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Toxicity to soil microorganisms

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Reference
Endpoint:
toxicity to soil microorganisms
Data waiving:
exposure considerations
Justification for data waiving:
the study does not need to be conducted because direct and indirect exposure of the soil compartment is unlikely
Justification for type of information:
JUSTIFICATION FOR DATA WAIVING:
According to the TNsG on Data Requirements for Active Substances and Biocidal Products, and REACH Guidance, an inhibition to microbial activity study might be required. Two routes of entry to the soil compartment are possible: via deposition of manure or via deposition of sewage sludge. As described in the data waiver for anaerobic degradation, the active substance, chlorine dioxide is highly reactive and it will readily react with organic matter and microorganisms present in manure and will be reduced to chloride via the transient intermediate chlorite. The ESD for disinfection of animal houses assumes that up to six disinfection treatments are performed during a year, with the manure itself being stored for a total of one year prior to use. On this basis there will be sufficient contact time between the chlorine dioxide and the manure to ensure that complete degradation to chloride ion occurs. Hence there will be no exposure to soil via manure. With regards to exposure via sewage sludge, the vast quantity of organic matter and metal ions dissolved in the aqueous phase in the STP would ensure the complete conversion of chlorine dioxide to chloride via the transient intermediate chlorite. Hence there will be no exposure to soil via sewage sludge. Therefore, an inhibition to microbial activity study is unjustified on the basis of no exposure.

Description of key information

Chlorine dioxide reacts rapidly in aqueous solution degrading to chlorite and chlorate as dominant species under environmental conditions. In the absence of oxidisable substances, and in the presence of pH > 9, chlorine dioxide dissolves in water and decomposes with the slow formation of chlorite and chlorate ions.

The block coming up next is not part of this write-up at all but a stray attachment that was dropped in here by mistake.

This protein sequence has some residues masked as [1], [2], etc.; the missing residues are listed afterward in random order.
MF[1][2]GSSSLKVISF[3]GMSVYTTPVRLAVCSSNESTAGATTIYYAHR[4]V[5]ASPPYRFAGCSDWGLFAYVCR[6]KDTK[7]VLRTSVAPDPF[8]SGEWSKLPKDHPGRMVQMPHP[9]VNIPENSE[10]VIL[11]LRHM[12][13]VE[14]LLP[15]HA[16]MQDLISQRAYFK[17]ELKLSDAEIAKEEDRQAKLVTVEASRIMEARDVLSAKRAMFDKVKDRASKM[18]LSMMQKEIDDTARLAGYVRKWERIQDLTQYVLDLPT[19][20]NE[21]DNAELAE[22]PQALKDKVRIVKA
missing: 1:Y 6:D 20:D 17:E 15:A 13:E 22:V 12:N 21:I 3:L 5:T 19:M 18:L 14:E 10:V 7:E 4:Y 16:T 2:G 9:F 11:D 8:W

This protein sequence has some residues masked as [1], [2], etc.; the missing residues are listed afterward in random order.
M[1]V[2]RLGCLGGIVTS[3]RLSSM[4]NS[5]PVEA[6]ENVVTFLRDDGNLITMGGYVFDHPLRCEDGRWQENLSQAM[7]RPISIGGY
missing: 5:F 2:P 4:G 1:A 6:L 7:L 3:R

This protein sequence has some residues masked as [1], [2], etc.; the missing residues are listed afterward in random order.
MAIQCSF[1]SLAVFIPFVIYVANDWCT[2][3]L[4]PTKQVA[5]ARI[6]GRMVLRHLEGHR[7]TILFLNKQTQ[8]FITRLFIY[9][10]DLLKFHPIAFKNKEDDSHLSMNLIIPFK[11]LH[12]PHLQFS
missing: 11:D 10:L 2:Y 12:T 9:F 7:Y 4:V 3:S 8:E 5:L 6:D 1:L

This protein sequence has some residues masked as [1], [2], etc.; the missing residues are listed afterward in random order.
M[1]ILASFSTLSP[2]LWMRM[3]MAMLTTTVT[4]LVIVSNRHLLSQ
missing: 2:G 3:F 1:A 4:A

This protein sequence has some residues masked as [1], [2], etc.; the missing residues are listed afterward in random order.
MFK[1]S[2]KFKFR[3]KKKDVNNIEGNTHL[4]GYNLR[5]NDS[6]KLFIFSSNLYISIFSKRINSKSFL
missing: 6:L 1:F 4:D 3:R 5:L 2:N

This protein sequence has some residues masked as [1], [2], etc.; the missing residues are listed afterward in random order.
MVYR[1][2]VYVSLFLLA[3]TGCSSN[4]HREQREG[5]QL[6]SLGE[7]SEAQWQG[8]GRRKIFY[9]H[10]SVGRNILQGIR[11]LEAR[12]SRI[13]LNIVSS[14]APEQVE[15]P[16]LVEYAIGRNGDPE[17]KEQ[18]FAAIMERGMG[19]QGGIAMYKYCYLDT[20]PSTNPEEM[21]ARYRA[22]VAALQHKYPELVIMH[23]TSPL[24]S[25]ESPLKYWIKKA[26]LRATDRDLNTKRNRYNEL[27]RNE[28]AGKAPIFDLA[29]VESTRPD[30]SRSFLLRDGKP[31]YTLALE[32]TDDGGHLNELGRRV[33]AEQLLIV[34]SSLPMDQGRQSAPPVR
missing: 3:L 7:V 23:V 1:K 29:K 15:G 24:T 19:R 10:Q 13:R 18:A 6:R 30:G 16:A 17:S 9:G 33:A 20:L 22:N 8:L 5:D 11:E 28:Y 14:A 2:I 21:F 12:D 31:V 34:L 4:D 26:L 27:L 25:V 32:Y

Key value for chemical safety assessment

Additional information

According to the TNsG on Data Requirements for Active Substances and Biocidal Products, and REACH Guidance, an inhibition to microbial activity study might be required. Three routes of entry to the soil compartment are possible: via deposition of manure, via deposition from aerosols emitted from cooling towers or via deposition of sewage sludge. As described in the data waiver for anaerobic degradation, the active substance, chlorine dioxide is highly reactive and will readily react with organic matter and microorganisms present in manure, in sewage sludge or in soil, and will be reduced to chloride via the transient intermediate chlorite. The ESD for disinfection of animal houses assumes that up to six disinfection treatments are performed during a year, with the manure itself being stored for a total of one year prior to use. On this basis there will be sufficient contact time between the chlorine dioxide and the manure to ensure that complete degradation to chloride ion occurs. Hence there will be no exposure to soil via manure. With regards to exposure via sewage sludge, the vast quantity of organic matter and metal ions dissolved in the aqueous phase in the STP would ensure the complete conversion of chlorine dioxide to chloride via the transient intermediate chlorite. Hence there will be no exposure to soil via sewage sludge. Chlorite in aerosols deposited in soil would also be expected to degrade to chloride on contact with soil. Therefore, an inhibition to microbial activity study is unjustified on the basis of no exposure.

Chlorine dioxide react easily and rapidly generating chlorite and chlorate as dominant species. In the absence of oxidisable substances, and in the presence of pH > 9, chlorine dioxide dissolves in water and decomposes with the slow formation of chlorite and chlorate ions.

No key study valid was found in chlorite for soil microorganisms but one key study valid was found in Sodium chlorate for evaluated toxicity to soil microorganisms (Servajean 2004, according to OECD Guideline 216 and 217), however no endpoints were specified.

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